Updated 2017-06-01 19:32:29 by pooryorick

Everything is a Constructor is an idea for the improvement of Tcl in which additional information about values is given first-class status.

Description  edit

PYK 2017-06-01:

EIAS is a principle of the current Tcl implementation in which every argument to a command is interpreted as if a certain literal string had been passed as the argument. In fact, Tcl processes words in a command for substitutions before it passes them to a routine, but any information generated by this processing is subsequently only used in a way that is semantically equivalent to the processing that would have occurred had a corresponding string with no additional information been passed. This means for example that in order for puts to take as its optional argument either a channel or a file name, it would have to devise some string format to differentiate a channel from a file name. Since a file can have an arbitrary name, this can't be done.

In Tcl 8.5, a new processing directive was was admitted at the script level and it was implemented as a change to the syntax: A literal {*} in a script at the beginning of a word tells the interpreter to unpack that word into multiple words, which has the effect of expanding the number of arguments handed to a routine when it is called. This is a welcome bit of functionality, but did it have to be a syntactic change to Tcl? One thing that seems to be conspicuously absent from the discussions that led up to the implementation of {*} is any substantive proposal to accomplish the task by inspecting the internal representation of the value. Rather than introducing new syntax, a command which returned an "expand me" value could have been introduced:
set [expand {name Bob}]

This approach harmonizes with the principle that nearly all functionality is exposed in terms of commands. Commands such as lreplace, operate this way, using any existing list structure to get the job done more efficiently. The same trick can be used to allow the interpreter to perform argument expansion.

The very existence of Rule 5 illustrates the flexibility that the interpreter has in this regard. That flexibility could be better articulated by making small change to the wording of Rule 2:
..., then all of the words of the command are passed to the command procedure.

, Rule 2 could have been modified to say,
..., then the resulting values are passed as arguments to the command procedure.

Eliminating that second use of "word" to describe the result of the substitutions makes it clear that words are processed into arguments to the routine, and since Tcl itself is in charge of the creation and use of these processed values, it is free to put them to work. Everything is a Constructor conveys the idea that while the words in a command produce the values in a Tcl script, but they are not in themselves the values.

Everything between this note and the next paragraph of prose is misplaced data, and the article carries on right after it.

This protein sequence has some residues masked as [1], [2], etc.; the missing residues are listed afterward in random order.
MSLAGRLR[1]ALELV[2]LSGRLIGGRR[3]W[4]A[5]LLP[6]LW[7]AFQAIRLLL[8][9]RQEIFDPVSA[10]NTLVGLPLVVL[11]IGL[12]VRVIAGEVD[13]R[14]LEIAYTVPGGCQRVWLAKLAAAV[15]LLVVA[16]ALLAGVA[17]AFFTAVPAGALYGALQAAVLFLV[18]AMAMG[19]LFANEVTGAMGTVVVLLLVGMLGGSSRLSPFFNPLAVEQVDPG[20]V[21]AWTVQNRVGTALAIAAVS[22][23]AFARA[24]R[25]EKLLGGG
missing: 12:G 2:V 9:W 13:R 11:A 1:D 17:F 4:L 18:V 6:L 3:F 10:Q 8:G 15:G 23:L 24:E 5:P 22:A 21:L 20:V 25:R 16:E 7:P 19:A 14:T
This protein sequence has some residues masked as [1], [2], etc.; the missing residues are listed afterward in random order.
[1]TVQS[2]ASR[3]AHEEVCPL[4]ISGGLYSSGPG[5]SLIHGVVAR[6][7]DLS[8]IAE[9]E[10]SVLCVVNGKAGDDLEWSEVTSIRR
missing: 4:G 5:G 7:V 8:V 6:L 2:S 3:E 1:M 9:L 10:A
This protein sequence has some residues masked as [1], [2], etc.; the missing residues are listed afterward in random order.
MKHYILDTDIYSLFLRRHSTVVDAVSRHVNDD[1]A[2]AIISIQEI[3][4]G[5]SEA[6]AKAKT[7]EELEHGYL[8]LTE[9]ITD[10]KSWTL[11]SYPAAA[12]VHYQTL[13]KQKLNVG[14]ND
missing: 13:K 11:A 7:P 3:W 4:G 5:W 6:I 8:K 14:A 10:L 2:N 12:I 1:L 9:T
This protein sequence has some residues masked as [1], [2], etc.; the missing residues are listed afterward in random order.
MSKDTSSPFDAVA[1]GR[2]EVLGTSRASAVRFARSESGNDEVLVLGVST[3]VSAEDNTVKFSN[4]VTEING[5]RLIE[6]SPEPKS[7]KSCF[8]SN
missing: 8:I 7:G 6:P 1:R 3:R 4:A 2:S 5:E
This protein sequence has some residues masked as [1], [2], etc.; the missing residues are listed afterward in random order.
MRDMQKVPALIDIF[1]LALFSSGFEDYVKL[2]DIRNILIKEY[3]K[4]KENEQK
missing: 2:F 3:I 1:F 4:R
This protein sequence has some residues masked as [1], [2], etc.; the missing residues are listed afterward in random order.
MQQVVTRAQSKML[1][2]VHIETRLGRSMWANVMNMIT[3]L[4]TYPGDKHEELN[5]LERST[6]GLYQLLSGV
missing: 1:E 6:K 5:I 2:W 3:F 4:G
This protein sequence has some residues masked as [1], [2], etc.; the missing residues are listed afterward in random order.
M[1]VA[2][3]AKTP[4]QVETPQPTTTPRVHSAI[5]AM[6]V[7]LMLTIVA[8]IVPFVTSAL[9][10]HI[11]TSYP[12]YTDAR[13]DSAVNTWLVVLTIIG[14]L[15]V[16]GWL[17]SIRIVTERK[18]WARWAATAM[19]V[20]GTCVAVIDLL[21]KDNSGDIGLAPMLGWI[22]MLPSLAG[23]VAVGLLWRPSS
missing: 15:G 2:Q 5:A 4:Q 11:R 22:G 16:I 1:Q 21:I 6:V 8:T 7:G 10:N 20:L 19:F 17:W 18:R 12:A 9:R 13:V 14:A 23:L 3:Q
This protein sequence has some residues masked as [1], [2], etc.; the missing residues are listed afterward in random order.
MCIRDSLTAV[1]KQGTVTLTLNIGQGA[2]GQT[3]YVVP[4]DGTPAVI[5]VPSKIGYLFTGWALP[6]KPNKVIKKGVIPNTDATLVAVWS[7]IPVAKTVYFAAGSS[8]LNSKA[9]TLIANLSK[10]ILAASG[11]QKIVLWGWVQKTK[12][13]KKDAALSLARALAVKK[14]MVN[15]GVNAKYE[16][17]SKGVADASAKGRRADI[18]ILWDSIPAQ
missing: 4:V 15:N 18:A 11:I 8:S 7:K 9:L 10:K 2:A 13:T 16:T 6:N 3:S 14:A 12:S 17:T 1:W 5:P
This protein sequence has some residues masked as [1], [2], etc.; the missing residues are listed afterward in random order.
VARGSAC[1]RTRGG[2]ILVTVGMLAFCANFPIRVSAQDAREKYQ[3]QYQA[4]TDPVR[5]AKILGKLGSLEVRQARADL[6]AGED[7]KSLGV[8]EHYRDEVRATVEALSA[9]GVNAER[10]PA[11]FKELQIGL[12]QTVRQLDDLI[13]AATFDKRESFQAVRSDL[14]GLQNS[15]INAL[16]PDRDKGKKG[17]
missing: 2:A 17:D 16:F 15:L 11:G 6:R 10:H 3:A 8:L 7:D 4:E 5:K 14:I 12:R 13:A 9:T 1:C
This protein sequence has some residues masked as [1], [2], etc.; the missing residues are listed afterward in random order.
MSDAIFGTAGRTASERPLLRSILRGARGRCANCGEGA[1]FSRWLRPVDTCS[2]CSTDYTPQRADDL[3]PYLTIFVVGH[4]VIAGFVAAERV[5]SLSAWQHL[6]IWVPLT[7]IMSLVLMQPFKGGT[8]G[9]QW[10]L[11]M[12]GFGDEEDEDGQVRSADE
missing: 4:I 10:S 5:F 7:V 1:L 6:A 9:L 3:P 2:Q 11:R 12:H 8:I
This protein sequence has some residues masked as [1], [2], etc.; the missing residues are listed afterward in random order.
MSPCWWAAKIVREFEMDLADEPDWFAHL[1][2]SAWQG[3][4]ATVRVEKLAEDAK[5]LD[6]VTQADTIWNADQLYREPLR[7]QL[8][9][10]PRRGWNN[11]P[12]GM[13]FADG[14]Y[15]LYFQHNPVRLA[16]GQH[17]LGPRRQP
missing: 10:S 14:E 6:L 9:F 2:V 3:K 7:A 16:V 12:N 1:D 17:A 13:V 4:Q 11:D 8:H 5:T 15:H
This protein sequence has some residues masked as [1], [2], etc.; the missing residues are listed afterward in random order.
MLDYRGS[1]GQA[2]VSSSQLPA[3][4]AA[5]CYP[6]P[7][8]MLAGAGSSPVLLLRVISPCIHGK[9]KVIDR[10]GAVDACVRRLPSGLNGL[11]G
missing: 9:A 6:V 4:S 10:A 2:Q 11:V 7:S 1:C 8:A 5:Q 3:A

If values rather than words are the arguments to a routine, commands can relax in regards to EIAS. In the earlier example, puts could inspect its optional second argument to determine that it is in fact not a channel, and then treat it as a filename instead.

is  edit

string is is currently available to determine whether a string representation of a value conforms to a certain format. Once words and values are no longer being conflated, a similar command, perhaps named is, could be introduced to provide a system for inspecting the value itself:
is value1 value2
Returns true if value1 is the same type of value as as value2, and false otherwise.

extensions that provide their own value types could use some implementation-level mechanism to register a function for is to use when it encounters values of that type . A procedure could use is to condition its operation on these comparisons. For example, an enhanced puts procedure might look like this:
proc newputs args {
        set opened 0
        if {[llength $args == 1]} {
                set target [chan lookup stdout]
        } elseif {[llength $args] == 2} {
                lassign $args target string
                if {![is $target [chan type]]} {
                        set target [open $target w]
                        set opened 1
                }
        }
        try {
                ::puts $target $string
        } finally {
                if {$opened} {
                        close $target
                }
        }
}

chan type returns a value to be used only by is, and not for any real channel operations. For other values such as lists, list could be used:
if {[is $somevariable [list]]} {
        puts {found a list}
}

Also needed in the example was [chan lookup stdout] which returns the corresponding channel value based on a name.

To Be Continued  edit

That's it from now. More to come.